After suffering three devastating hurricanes in three years, Floridians want to see their utility companies invest in storm hardening and resiliency measures to strengthen the electric grid and restore power as quickly as possible.
Sen. Joe Gruters, a Sarasota Republican, and Rep. Randy Fine, a Palm Bay Republican, are spearheading the bipartisan effort to put long-term storm hardening plans in place.
These plans would be paid for by a storm protection recovery clause — a small investment on the front end to get a more resilient grid on the back end that better withstands damage and can be fixed more quickly when outages occur.
SB 796 and HB 797 provide strong consumer protections by requiring the Public Service Commission to review these plans for prudence on an annual basis. That is four times as often as the PSC reviews base rates.
And, the storm hardening fee is separate from base rates on utility bills, enhancing transparency by showing consumers exactly what they are paying for.
The plans must prioritize hardening efforts by focusing on the areas of greatest need. That means all communities — rich and poor — benefit from stronger poles and wires, better vegetation management and targeted undergrounding.
Who could oppose such a sensible plan?
None other than the nebulous Florida Industrial Power Users Group (FIPUG), a big business special interest.
Ostensibly, a group like FIPUG, which frequently demands transparency from utilities, would applaud a measure that increases transparency for customers. In reality, FIPUG does not believe in transparency and displays no transparency of its own — they have no list of members, no website and no social media presence.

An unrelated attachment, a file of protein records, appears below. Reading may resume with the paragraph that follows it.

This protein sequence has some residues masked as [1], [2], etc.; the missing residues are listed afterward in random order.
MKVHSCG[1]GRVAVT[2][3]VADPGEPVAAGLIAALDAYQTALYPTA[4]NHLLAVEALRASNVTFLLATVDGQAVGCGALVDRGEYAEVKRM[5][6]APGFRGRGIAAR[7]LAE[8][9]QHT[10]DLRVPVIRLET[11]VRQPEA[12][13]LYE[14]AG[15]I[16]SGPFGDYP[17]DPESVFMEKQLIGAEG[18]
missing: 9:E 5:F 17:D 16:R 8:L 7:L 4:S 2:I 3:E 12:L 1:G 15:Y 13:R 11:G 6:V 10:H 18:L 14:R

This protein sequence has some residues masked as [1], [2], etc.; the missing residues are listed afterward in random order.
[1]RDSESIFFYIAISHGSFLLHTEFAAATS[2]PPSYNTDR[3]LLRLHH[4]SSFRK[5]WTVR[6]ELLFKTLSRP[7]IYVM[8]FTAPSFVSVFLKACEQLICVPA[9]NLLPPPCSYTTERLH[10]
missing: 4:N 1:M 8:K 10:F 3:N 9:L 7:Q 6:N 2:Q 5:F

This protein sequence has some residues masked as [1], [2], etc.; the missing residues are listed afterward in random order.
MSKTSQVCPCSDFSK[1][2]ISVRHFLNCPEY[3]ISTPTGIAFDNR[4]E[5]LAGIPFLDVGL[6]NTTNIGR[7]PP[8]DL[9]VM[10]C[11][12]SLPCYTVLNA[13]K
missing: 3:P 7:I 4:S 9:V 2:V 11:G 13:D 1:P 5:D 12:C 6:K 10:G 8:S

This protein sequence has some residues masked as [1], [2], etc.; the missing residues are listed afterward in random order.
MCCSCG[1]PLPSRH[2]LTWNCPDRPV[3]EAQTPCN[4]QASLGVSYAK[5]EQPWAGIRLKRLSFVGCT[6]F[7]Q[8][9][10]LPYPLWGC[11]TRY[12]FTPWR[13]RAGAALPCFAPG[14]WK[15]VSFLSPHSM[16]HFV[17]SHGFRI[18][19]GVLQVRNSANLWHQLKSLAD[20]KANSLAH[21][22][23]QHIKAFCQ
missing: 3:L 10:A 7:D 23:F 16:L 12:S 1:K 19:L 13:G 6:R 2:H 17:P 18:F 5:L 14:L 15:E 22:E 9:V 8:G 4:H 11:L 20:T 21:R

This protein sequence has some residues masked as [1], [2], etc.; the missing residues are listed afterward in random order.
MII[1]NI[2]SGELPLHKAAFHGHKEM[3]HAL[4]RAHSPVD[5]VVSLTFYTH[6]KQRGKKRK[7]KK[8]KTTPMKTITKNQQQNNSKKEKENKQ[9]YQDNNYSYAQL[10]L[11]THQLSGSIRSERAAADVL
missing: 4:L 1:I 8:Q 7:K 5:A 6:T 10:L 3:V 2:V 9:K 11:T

FIPUG brands itself as a consumer group, but let’s be real — industrial power users aren’t neighbors in a cul-de-sac, they’re big businesses using power by the gigawatt.
Sen. Annette Taddeo, a Miami Democrat, exposed the heart of FIPUG’s hypocrisy in Wednesday’s Infrastructure & Security Committee meeting.
Lobbyist Jon Moyle was forced to admit these big businesses are happy to benefit from receiving their power off storm hardened transmission feeders, but they don’t want to pay for neighborhoods to have the same benefits. In other words, FIPUG is happy for us to subsidize their electric supply improvements, they just don’t want to pay for ours.
That kind of hypocrisy is nothing new for FIPUG.
While many of Florida’s largest businesses support expanding solar power, FIPUG routinely challenges utility scale solar generation, which could allow all Floridians to benefit from clean energy.
Unsurprisingly, FIPUG used a multitude of meretricious arguments to try to sink the bill. They say storm hardening legislation isn’t needed. They say the bill will be a $14 billion tax to pay for undergrounding.
But this isn’t an undergrounding bill. Targeted undergrounding is one of many hardening strategies, and it can only be used in neighborhoods if appropriate — nobody’s asking for utilities to bury lines in flood-prone areas.
They say the bill subsidizes costs and makes consumers pay for improvements elsewhere in the state, but we already pay for hurricane recovery costs, no matter what.
Here’s the bottom line: we all benefit from having a hardened, resilient power grid. The faster your neighbor’s power is restored, the faster your own power can be restored.
Floridians already pay rates at or below the national average, and that won’t change. Additionally, repairing a resilient grid will save consumers money compared to a total rebuild of a destroyed grid. Investments in resiliency today will pay dividends the next time a major storm barrels through the Sunshine State.
So far, FIPUG’s efforts to derail storm hardening have failed. But if they really cared about consumers, they would reconsider and get on board this effort to help all Floridians.